- The adviser must have assessed a “sufficiently” large number of “sufficiently diversified” instruments (precise quantification is still pending),
- The adviser does not provide or receive any inducement for providing investment advice.
This requirement implies updates to the IT systems, significant changes in certain financial flows, and an important effort laid on raising awareness among CRMs.
Key principles of “execution only” services remain unchanged, but its application scope is reduced. Some services will not be exempted any more from the Appropriateness Test, among other the purchase of financial instrument newly considered complex (such as structured UCITS) or the granting of credits for financing transactions on MiFID-relevant products.
With regard to best execution, the novelties remain limited for financial institutions without a Trading Desk. MiFID II requests some more detail in the formalization of the Best Execution Policies, as well as the annual publication, by the financial institution, of the top five execution venues used during the year. In most cases, the impact will be limited to some redocumentation of existing procedures.
The weighting principles of the best execution criteria are further clarified. This leaves significant room for interpretation on a major topic of the MiFID framework, so that we will certainly continue to observe significant implementation discrepancies from one bank / broker to another.
MiFID I definition of inducements remains unchanged, while some specific situations are clarified. Inducements are now expressly banned when providing investment advisory or discretionary portfolio management services. This clarification confirms an already widespread understanding of MiFID I. These new requirements will nevertheless certainly represent an important commercial and financial challenge for many investment companies in Luxembourg.
Extension of transaction reporting requirements
Post-negotiation transaction reporting to the CSSF is extended in:
- The scope of its application,
- The level of detail of required information.
The scope of application of the reporting, currently is limited to orders on financial instruments admitted to trading on a European regulated market, is to be extended to instruments admitted to trading on an MTF or an OTF. Since OTFs should replace part of the current OTC market, we can expect this new transaction reporting to include numerous new instruments. The reports themselves will have to include additional fields, such as identification of the client, of the trader and of the person(s) responsible for the transaction execution inside the investment company. Several reconfiguration efforts of the current reporting IT systems are to be expected.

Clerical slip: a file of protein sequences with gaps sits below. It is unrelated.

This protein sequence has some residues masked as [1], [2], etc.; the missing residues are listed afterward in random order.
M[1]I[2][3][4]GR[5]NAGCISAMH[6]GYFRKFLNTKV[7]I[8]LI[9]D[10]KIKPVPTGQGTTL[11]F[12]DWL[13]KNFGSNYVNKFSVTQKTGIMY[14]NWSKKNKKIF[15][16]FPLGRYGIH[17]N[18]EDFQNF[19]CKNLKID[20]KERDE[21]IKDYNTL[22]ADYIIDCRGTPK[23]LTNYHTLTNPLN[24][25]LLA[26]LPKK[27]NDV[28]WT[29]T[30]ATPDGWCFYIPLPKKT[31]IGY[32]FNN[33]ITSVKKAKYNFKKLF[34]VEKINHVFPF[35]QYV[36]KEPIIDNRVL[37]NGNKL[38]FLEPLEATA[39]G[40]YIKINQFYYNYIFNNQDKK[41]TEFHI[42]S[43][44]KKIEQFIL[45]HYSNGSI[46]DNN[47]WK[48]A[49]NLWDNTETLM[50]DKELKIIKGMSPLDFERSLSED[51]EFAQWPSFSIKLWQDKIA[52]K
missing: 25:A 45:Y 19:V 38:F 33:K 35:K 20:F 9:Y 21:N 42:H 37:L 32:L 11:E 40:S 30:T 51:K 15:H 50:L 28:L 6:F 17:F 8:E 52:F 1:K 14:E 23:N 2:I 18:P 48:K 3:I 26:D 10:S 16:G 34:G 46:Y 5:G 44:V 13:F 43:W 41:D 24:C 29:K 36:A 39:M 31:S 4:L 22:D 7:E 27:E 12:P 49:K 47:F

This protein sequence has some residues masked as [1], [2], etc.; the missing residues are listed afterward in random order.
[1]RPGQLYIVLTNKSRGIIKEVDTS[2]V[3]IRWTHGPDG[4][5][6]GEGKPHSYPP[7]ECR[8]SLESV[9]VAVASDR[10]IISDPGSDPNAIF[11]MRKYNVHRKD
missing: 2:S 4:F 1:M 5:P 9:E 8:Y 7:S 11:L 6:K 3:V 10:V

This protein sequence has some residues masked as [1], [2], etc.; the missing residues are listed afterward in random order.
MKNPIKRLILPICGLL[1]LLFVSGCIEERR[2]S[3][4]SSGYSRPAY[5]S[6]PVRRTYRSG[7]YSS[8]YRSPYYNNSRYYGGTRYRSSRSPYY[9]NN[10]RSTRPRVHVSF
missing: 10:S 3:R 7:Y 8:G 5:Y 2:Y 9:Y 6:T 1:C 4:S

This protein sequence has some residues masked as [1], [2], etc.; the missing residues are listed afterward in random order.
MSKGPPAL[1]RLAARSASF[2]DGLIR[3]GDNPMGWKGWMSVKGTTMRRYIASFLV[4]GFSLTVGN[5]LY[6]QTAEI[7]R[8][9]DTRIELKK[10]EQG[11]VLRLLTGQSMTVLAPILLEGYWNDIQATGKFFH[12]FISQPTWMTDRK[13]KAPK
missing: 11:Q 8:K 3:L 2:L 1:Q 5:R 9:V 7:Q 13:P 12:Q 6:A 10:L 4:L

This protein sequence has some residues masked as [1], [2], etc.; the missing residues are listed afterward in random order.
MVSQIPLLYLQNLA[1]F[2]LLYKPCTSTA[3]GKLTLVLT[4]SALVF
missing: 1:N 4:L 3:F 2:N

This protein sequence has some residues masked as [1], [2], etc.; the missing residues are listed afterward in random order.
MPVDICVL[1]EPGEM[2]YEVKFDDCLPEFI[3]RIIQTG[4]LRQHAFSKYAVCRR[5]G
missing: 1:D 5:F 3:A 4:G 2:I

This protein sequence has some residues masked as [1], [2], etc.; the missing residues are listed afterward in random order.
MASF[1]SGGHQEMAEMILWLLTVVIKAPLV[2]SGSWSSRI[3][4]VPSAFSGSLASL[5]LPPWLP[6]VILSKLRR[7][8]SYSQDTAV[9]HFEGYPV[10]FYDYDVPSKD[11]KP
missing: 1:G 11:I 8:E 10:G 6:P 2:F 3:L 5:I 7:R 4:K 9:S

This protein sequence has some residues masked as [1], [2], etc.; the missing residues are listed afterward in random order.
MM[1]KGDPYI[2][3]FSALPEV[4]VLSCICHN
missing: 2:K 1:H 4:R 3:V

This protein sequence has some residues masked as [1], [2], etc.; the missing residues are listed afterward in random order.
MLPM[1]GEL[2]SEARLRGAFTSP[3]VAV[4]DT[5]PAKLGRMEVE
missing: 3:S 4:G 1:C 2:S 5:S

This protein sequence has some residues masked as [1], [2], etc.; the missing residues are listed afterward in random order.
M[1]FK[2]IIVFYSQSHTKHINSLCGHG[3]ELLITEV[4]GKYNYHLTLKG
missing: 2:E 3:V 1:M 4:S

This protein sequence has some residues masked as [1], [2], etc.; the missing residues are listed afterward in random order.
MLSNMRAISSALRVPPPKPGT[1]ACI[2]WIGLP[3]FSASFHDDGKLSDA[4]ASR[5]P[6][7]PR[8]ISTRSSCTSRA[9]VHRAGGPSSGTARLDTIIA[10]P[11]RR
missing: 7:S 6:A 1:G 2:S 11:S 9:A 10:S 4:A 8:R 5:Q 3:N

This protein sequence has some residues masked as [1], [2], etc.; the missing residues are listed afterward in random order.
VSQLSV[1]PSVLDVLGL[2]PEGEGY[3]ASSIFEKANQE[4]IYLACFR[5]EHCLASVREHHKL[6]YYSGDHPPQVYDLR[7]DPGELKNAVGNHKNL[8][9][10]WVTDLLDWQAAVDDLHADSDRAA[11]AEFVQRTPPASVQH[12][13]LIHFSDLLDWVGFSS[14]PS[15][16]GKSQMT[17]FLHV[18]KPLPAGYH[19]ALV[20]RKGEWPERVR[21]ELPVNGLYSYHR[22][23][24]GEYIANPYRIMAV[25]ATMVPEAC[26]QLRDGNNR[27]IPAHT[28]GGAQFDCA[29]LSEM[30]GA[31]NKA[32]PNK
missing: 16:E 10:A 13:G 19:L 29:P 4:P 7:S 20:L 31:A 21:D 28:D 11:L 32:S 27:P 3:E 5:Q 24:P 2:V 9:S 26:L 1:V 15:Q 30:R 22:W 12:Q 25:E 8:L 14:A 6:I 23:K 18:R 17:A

Some issues identified over the last years in relation to the effectiveness of transaction reporting have unfortunately not been addressed – for example the fact that the reporting chain is fully inefficient when non-EU broker (resp. the mother-company’s Trading Room, as often the case) is used for accessing a EU market.
Adequacy and substance of resources
MiFID I requirements regarding material and human resources of the organization, as well as the required expertise from members of the board, require significant interpretation. The new Directive clarifies a number of organizational requirements, for example regarding the segregation of duties, the concept of “sufficient time” dedicated to the exercise of functions, the concepts of qualification, adequate experience, diversity, appropriate financial and human resources... More details on the concrete implementation of these notions should be given by the ESMA by 2014.
4. The opportunity to revisit MiFID implementation
The operational implementation of MiFID I still creates operational difficulties in many Luxembourg banks and investment companies, for example around monitoring of best execution criteria and documentation of deviations, signature of formal investment advisory agreements, monitoring of asset allocation agreements in advisory or discretionary mandates, or missing client information.The draft Directive is therefore an excellent opportunity for financial institutions to review their compliance with MiFID I, identify the main outstanding issues, and prepare an impact analysis of the MiFID II propositions on their Luxembourg entity, but also on Group entities outside EU that provide outsourced services on their behalf.
By Christophe Wintgens, Partner, Financial Services Advisory Leader, and Romain Leroy-Castillo, Manager, Financial Services Advisory, Ernst & Young Luxembourg